A farmer has committed suicide in India by hanging himself from a tree during a protest rally in New Delhi. Hundreds of Indian farmers have killed themselves this year after unseasonal rains destroyed their crops.
A farmer from India's western state Rajasthan hanged himself from a tree at a protest rally in New Delhi.
The man, Ganjendra Singh Rajput, left a suicide note, in which he said, "My father drove me out of the house because my crop failed. Please tell me, how do I go back home?"
Hundreds of Indian farmers have committed suicide this year after heavy rains spoiled their winter wheat produce. The government has not released figures, but media organizations and NGOs estimate the number of deaths between 200 and 600 as of March 2015.
Leaders of the Aam Aadmi Party (AAP), who organized the rally to protest New Delhi's new law that made land acquisition easier for multinational organizations, said they did not sense immediately that the farmer was trying to kill himself when he climbed the tree.
"Initially we did not realize what was happening. Many people climb trees at the rallies at Jantar Mantar [in New Delhi] to get a better view." Volunteers of the AAP rushed the farmer to a nearby hospital, where he was declared dead.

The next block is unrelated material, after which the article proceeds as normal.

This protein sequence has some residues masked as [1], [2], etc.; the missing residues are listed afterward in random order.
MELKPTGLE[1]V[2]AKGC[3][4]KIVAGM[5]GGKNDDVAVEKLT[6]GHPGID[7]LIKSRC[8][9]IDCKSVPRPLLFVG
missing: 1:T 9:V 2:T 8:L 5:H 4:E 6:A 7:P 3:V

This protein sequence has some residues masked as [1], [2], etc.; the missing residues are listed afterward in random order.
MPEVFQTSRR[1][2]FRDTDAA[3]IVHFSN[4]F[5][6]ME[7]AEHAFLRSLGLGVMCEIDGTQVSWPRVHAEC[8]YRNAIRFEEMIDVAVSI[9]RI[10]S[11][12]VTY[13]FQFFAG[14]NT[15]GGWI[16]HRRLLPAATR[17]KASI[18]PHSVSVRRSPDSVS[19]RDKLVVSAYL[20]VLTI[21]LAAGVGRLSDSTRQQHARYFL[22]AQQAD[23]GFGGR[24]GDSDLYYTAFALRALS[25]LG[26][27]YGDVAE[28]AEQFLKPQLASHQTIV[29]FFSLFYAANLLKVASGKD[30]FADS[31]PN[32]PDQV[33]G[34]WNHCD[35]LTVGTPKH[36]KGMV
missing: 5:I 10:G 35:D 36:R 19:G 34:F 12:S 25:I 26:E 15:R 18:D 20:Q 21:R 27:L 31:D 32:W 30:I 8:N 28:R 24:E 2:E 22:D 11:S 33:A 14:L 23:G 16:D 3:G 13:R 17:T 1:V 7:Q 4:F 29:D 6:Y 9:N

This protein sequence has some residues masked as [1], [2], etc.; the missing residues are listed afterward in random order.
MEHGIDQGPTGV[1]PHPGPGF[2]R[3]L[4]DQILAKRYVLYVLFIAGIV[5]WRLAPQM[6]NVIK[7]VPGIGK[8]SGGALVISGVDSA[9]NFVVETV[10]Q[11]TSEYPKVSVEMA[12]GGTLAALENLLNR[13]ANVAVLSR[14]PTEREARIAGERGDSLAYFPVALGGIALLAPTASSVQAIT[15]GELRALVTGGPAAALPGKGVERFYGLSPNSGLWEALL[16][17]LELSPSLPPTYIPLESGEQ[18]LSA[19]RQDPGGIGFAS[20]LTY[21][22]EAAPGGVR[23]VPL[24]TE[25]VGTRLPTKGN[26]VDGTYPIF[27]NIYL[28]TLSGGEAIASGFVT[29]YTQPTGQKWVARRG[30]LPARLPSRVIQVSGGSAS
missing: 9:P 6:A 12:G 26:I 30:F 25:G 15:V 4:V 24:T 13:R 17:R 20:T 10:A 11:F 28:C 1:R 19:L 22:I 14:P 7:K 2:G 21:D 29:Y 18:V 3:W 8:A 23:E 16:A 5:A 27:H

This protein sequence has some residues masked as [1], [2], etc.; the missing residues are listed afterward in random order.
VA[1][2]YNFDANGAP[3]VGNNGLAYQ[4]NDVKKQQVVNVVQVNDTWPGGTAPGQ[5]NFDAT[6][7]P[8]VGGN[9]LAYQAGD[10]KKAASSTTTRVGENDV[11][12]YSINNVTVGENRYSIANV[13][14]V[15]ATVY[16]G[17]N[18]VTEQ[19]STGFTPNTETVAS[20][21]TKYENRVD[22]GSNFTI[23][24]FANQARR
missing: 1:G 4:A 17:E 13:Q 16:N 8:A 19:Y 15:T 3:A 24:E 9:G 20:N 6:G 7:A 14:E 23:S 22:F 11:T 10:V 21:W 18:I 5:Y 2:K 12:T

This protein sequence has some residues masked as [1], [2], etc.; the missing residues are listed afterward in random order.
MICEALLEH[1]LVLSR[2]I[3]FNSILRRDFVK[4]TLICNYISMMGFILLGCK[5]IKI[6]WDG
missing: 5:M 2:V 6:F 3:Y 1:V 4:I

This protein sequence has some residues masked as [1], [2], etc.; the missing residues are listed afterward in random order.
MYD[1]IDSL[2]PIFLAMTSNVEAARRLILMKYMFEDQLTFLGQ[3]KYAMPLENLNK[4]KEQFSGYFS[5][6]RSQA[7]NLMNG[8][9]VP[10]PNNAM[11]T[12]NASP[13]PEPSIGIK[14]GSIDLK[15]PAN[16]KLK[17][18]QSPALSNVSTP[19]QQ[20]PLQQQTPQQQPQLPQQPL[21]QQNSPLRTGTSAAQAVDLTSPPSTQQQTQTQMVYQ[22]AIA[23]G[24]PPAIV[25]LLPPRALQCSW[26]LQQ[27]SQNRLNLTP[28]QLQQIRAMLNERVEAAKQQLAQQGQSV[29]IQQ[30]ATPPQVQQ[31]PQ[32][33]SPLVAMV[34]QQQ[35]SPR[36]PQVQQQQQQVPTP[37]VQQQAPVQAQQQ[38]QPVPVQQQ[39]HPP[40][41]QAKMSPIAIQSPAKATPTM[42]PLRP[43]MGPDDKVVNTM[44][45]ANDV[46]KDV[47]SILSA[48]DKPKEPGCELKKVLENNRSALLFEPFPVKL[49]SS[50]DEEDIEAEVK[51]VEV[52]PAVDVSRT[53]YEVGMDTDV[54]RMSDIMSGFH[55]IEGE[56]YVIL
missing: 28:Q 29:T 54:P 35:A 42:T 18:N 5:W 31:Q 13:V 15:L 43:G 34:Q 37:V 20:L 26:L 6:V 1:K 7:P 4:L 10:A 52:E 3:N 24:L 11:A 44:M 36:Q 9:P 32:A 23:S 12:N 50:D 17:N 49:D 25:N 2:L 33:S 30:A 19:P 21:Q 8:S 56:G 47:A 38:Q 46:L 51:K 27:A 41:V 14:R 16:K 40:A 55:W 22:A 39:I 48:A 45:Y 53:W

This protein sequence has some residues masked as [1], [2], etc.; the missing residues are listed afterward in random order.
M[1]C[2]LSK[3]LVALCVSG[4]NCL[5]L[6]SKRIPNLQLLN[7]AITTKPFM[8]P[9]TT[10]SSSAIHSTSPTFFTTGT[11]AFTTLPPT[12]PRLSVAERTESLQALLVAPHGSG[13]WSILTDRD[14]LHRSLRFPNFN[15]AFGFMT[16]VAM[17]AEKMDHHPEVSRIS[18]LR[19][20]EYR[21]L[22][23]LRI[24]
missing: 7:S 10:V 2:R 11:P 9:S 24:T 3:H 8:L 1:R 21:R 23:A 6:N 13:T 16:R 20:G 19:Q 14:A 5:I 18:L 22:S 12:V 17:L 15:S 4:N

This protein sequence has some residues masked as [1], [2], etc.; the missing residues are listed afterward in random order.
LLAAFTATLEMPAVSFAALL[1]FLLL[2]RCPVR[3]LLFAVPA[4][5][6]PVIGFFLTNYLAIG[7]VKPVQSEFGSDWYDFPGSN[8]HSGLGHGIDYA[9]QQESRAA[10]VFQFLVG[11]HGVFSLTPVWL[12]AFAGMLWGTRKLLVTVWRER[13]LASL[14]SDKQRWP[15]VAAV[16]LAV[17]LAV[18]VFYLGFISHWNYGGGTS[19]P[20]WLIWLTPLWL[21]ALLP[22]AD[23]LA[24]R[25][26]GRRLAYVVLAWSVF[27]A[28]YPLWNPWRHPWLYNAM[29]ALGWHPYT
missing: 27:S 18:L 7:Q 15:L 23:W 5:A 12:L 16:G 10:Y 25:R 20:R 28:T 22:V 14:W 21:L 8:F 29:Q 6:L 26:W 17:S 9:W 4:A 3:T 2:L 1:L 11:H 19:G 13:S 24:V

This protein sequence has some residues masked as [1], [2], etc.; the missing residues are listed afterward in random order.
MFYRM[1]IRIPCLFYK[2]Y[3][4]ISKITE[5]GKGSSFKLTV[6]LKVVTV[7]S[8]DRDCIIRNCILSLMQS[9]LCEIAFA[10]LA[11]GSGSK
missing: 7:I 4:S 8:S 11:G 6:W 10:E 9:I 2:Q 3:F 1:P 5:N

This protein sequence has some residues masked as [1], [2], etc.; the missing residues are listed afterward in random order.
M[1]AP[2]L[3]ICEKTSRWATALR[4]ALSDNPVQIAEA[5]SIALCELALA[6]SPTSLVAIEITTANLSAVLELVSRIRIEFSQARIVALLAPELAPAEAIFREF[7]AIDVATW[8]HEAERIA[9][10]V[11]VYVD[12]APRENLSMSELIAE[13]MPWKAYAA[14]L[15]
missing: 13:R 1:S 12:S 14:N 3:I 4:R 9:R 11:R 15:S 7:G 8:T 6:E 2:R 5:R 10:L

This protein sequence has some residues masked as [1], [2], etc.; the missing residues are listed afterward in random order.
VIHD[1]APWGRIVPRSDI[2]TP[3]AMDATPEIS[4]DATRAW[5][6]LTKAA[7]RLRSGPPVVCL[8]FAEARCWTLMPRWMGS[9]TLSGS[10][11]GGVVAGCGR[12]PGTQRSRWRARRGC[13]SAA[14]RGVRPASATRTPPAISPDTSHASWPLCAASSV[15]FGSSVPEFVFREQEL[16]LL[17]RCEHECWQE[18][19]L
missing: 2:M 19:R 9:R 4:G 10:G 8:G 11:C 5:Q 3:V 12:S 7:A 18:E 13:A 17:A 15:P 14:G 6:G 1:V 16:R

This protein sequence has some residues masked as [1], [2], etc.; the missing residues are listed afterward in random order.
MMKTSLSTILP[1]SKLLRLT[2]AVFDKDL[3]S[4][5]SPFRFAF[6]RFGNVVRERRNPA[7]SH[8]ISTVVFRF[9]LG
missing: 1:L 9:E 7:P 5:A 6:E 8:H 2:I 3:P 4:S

Opposition politicians demand government action
Prime Minister Narendra Modi, whose government has come under criticism for not taking farmers' deaths seriously, expressed his condolences.
Opposition leader Sachin Pilot of the Congress party described the suicide as unfortunate. "Thousands of farmers are killing themselves, more are contemplating suicide. Those who occupy positions of responsibility must consider why this has happened," Pilot added.
Modi's government needs to address these issues on a "war footing," said prominent activist Madhu Kishwar, drawing attention to the deteriorating situation of agrarian communities in India.
According to government data, 11,772 farmers in 2013 and 13,754 the year before committed suicide because of heavy unseasonal rains or droughts, that led to low crop yields and rendered growers incapable of paying back loans. Expensive seeds like those of genetically modified crops have also put farmers in debt.
Earlier this month, the Indian Minister for Agriculture Radha Mohan Singh insisted that only around one tenth of these deaths could be attributed to "agrarian distress" or cases in which suicide notes were found, the Indian media reported.
Singh's statement was severely criticized by rights' organizations and NGOs.
mg/sms (AFP, dpa)